The story of B.A.P is a somewhat bittersweet one. They erupted onto the scene in 2012 with the powerful “Warrior”, which quickly gained them attention among many international fans. Their music appealed to those who wanted something beyond the syrupy tunes that bordered too closely to Disney-level bubblegum pop. With hard-hitting beats and members who excelled in rapping and singing, B.A.P was set to become an unstoppable global force.
That held true until their lawsuit with their agency TS Entertainment. They wanted to nullify their contracts on grounds of mistreatment and unfair payments. After nearly a year of messy courtroom drama, a settlement was reached, and B.A.P returned to TS. They pushed out an album shortly afterwards, which I personally felt should’ve been delayed because it sounded rushed when I reviewed it. Their follow-ups did little to reassure me that B.A.P wasn’t on the decline musically. Something was lost, yet I couldn’t quite put my finger on what it was.
After feeling let down with their last couple of albums, I faced some trepidation with Noir. I knew B.A.P was capable of incredible music, but I had yet to hear it. As it turns out, my theory of time and patience was correct because this album is the payoff I wanted all along.
The jazzy intro of “Le Noir” threw me off, but in a positive way. I love surprises, and I didn’t expect such a chill vibe to begin the album. I felt transported into the past immediately. Imagine a smoky dive bar with Yongguk playing piano for sullen patrons immersed in their fifth scotch and third cigar of the evening. On the stage, you see Jongup caressing the mic like a lover as he gently croons into it… I’m supposed to be reviewing an album, aren’t I? It’s a really moody intro, so I got distracted. Sorry.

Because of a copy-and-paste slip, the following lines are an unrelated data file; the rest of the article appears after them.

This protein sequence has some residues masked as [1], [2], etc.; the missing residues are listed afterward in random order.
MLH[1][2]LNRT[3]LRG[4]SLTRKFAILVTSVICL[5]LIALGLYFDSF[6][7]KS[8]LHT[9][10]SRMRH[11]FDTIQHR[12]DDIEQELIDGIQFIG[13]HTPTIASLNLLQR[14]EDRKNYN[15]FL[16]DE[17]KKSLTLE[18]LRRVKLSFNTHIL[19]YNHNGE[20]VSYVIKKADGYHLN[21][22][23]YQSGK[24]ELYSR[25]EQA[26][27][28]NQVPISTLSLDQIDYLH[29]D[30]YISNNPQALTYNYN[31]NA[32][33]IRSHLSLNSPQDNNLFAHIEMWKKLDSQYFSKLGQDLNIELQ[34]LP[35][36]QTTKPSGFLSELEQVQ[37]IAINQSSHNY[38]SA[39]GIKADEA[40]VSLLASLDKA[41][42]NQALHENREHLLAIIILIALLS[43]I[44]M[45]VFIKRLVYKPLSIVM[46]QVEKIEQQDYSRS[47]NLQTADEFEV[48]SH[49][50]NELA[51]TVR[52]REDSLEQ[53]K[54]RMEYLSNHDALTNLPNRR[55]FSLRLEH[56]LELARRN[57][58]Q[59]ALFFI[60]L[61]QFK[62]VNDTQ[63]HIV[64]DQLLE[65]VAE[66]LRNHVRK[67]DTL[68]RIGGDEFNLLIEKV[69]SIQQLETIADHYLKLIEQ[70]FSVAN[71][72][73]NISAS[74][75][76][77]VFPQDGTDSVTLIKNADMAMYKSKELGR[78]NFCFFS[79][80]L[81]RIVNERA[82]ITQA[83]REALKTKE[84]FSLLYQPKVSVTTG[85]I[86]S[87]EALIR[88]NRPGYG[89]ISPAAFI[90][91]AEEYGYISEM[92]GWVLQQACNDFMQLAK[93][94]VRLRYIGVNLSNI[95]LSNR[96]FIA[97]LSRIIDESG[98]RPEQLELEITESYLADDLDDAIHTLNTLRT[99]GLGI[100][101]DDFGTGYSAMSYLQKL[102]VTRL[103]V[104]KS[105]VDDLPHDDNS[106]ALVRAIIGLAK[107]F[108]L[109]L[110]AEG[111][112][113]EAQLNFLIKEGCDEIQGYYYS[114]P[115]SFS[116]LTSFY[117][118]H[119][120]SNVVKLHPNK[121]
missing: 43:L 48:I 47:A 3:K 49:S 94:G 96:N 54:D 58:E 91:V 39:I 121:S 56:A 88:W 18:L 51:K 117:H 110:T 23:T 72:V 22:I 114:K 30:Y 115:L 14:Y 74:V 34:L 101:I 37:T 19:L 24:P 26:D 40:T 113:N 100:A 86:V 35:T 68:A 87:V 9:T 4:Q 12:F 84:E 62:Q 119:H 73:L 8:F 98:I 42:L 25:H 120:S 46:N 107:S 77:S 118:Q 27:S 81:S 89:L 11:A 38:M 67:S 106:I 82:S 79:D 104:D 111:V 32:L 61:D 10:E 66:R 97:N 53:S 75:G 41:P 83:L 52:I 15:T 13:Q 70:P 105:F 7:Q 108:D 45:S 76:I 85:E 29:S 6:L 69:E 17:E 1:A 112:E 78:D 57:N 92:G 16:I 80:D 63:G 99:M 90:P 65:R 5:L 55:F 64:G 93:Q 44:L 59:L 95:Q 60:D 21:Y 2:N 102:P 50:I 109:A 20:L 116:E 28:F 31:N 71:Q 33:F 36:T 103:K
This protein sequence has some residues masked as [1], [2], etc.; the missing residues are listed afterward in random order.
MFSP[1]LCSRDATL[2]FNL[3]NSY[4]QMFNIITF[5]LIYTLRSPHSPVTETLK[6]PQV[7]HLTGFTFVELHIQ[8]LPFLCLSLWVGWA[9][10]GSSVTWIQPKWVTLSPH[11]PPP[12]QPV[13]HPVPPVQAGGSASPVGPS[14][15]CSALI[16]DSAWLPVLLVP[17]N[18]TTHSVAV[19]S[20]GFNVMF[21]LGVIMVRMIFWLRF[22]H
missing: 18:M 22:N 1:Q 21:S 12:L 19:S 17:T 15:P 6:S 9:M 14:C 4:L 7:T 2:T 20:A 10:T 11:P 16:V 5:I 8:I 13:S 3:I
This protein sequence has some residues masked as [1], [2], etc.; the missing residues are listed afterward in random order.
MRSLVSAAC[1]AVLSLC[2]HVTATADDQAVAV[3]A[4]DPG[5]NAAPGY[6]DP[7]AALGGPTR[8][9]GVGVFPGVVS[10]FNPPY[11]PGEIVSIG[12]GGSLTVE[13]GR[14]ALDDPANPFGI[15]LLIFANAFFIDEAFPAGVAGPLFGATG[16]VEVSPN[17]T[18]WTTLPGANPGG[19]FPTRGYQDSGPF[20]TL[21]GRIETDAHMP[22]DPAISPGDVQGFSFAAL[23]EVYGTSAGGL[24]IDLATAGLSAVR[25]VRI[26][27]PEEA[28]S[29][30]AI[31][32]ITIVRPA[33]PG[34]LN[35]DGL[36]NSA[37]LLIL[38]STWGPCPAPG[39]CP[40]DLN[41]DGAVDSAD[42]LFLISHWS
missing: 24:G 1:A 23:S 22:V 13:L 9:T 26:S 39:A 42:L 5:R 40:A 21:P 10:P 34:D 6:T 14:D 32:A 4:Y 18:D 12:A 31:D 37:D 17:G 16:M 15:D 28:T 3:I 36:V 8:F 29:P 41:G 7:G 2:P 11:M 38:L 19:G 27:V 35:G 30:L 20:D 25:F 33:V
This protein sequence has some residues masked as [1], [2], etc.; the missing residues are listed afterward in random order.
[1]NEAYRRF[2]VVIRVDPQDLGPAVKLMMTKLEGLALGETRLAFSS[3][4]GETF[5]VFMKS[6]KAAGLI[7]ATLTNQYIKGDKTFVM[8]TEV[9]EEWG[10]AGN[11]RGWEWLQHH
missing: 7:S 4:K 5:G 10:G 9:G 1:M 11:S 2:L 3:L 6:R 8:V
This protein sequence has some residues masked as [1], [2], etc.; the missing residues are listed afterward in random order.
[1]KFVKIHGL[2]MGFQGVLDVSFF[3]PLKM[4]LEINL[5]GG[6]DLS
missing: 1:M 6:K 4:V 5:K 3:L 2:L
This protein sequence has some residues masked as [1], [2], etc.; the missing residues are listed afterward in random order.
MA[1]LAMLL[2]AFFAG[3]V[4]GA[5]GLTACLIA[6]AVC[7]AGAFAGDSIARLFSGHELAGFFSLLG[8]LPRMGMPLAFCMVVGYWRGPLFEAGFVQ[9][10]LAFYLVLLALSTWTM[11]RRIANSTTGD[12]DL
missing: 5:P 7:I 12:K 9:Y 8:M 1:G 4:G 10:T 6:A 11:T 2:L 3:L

Song order has become more important to me because I prefer albums that feel like a journey. I want to start in one place and ease down a smooth road of musical bliss towards the end. B.A.P accomplished this feat for the most part. I would’ve liked if the instrumental version of “Fermata” was shortened and turned into the intro instead, but that’s just me. “Le Noir” could’ve then been used as a nice interlude somewhere in the middle. Regardless, I still commend them for placing the songs in the order they did. Each song suited its place on Noir.
There was an even balance between the number of slower tempo songs with the uptempo ones. This helped a lot in limiting ear fatigue while listening to the album on repeat. Sometimes, you hear albums and the songs meld together because there’s little variation in styles or mood. I didn’t get that here. There was a smooth progression throughout the album, which makes more of a difference than some may realize.
I’m sure Babies will flood the comments about how B.A.P has always had solid singers, but hear me out. Some of their past songs didn’t serve their vocalists well. I’m not a fan of screeching notes, which are not to be confused with falsettos. There’s a falsetto and then there’s competing with alley cats in heat; I can hear the difference.
Thankfully, that wasn’t a problem in Noir. The biggest standouts to me were Daehyun and Jongup. I’ve watched some of their performances and noticed that sometimes they’ve had to literally scream their notes. In songs like “Fermata” and “I Guess I Need U”, there is a delicacy to their delivery. Nothing sounds forced and their notes come off clean and effortless.